Young Thug’s Never-Ending Trial, SCOTUS Copyright Ruling, Childish Gambino Case & More Legal News

This is The Legal Beat, a weekly newsletter about music law from Billboard Pro, offering you a one-stop cheat sheet of big new cases, important rulings and all the fun stuff in between.

This week: A deep dive into the Young Thug’s trial in Atlanta as the gang case passes the two-year mark with no clear end in sight; a Supreme Court ruling in a copyright case filed against Warner Music over a Flo Rida song; Donald Glover beats a lawsuit claiming he stole his chart-topping “This Is America”; and much more.

THE BIG STORY: Why Is Young Thug’s Trial Taking So Long?

It’s been two years since Young Thug was indicted on accusations of running a violent street gang that terrorized Atlanta. It’s been well over a year since jury selection started, and more than five months since the trial got underway in earnest. The proceedings are expected to last into 2025, with roughly 100 more states witnesses still to testify. And all the while, Young Thug has sat in jail.

Pitting prosecutors from America’s rap capital against one of hip-hop’s most influential artists, the Young Thug case was always an extraordinary story – not least because it represented a flashpoint in a decades-long debate over the use of rap music in criminal trials. But as the case drags on for years, critics like Kevin Liles, the CEO of Warner Music Group’s 300 Entertainment, say the case has metastasized into something else.

“From the absence of bond to the extraordinary weaponization of creative expression, this case has always been an outrage,” Liles tells Billboard. “Now as the longest trial in Georgia history and with no end in sight, it’s also become a farce.”

For the full story, go read Jewel Wicker’s excellent deep dive into the Young Thug case – including how we got here, what experts think about the case, and what comes next.

Other top stories this week…

SCOTUS COPYRIGHT RULING – The U.S. Supreme Court sided with a Florida music producer in a legal battle against Warner Music over a song by the rapper Flo Rida, ruling that copyright owners can recover money reaching back decades into the past. The decision in the case, which music companies had called “exceptionally important,” could encourage more accusers to try their hand at litigation over years-old songs.

THIS ISN’T INFRINGEMENT – A federal appeals court affirmed a ruling last year dismissing a lawsuit that accused Donald Glover of ripping off his chart-topping Childish Gambino hit “This Is America” from an earlier song. A rapper named Kidd Wes had claimed that Glover’s 2018 Grammy winner was “practically identical” to a 2016 track called “Made In America,” but a lower court ruled last March that the two tracks were “entirely different.”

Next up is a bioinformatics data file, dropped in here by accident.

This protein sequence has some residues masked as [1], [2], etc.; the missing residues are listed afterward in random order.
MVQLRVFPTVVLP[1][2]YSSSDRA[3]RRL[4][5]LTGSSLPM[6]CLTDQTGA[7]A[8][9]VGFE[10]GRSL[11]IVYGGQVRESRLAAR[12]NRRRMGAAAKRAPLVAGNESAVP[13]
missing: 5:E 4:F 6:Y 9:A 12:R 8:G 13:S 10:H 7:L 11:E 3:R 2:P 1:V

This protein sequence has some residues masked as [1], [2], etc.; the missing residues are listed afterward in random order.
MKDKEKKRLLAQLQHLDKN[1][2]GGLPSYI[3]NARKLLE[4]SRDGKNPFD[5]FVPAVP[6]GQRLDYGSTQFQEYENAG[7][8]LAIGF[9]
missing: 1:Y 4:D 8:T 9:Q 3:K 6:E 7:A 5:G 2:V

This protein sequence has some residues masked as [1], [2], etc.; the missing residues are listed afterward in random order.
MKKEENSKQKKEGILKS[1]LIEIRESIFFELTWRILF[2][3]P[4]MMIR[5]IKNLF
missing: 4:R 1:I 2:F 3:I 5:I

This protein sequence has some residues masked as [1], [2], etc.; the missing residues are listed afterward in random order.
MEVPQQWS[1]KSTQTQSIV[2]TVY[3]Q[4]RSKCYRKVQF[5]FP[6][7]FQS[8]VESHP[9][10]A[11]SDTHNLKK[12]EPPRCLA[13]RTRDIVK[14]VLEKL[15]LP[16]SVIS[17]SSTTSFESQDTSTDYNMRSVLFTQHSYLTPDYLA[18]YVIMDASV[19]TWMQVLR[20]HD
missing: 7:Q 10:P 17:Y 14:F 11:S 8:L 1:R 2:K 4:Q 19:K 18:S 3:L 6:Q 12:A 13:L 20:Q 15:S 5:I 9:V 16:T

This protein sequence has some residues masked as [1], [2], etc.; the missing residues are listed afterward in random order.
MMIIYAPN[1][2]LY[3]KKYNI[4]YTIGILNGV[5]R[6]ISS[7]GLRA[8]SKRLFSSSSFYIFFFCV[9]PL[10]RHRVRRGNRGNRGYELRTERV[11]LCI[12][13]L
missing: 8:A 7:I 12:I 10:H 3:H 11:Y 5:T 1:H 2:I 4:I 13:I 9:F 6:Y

50 CENT DEFAMATION CASE – The rapper filed a libel lawsuit against his ex Daphne Joy over her accusations that he raped and physically abused her, calling them a “calculated attack” of false allegations designed to destroy his reputation. The rapper claimed that Joy made her statements as retaliation after the he  moved to take custody of their son – a step he claims he took in the wake of a lawsuit against Sean “Diddy” Combs that accused Joy of being a “sex worker.”

PORTNOW RAPE CASE DROPPED – An unnamed woman who filed a lawsuit accusing former Recording Academy boss Neil Portnow of rape abruptly moved to drop her case, citing a concern that her real name will be revealed. The move came amid a split with her own lawyers, who told the judge they would withdraw from the case due to “irreconcilable differences” with Portnow’s accuser.

ASTROWORLD TRIAL UPDATE – Settlements have been reached in nine of the 10 wrongful death lawsuits filed against Travis Scott, Live Nation and others over the deadly crowd surge at the 2021 Astroworld music festival, lawyers revealed at a court hearing last week, including the case that had been set to go to trial this month. The settlements leave pending one wrongful death suit to be tried – the one filed by the family of 9-year-old Ezra Blount – as well as hundreds of lawsuits filed by people who were allegedly injured.

DIDDY WANTS CASE TOSSED – Sean “Diddy” Combs asked a federal judge to dismiss a lawsuit alleging that he and two co-defendants raped a 17-year-old girl in a New York recording studio in 2003 — one of several abuse cases the rapper is currently facing. Attorneys for Combs argued that it was a “false and hideous claim” that was filed too late under the law.

BRIAN WILSON CONSERVATORSHIP – A Los Angeles judge ruled Beach Boys founder and music luminary Brian Wilson should be placed under a conservatorship to manage his personal and medical decisions because of what his doctor calls a “major neurocognitive disorder.” The ruling, which came on a petition filed by Wilson’s family, appointed two longtime Wilson representatives, publicist Jean Sievers and manager LeeAnn Hard, as his conservators.

NBA YOUNGBOY DRUG CHARGES – A judge in Utah set a $100,000 bond for rapper NBA YoungBoy, who faces dozens of new charges involving allegations that he orchestrated a fraudulent prescription operation while he lived under house arrest as he awaited trial on separate federal gun charges.

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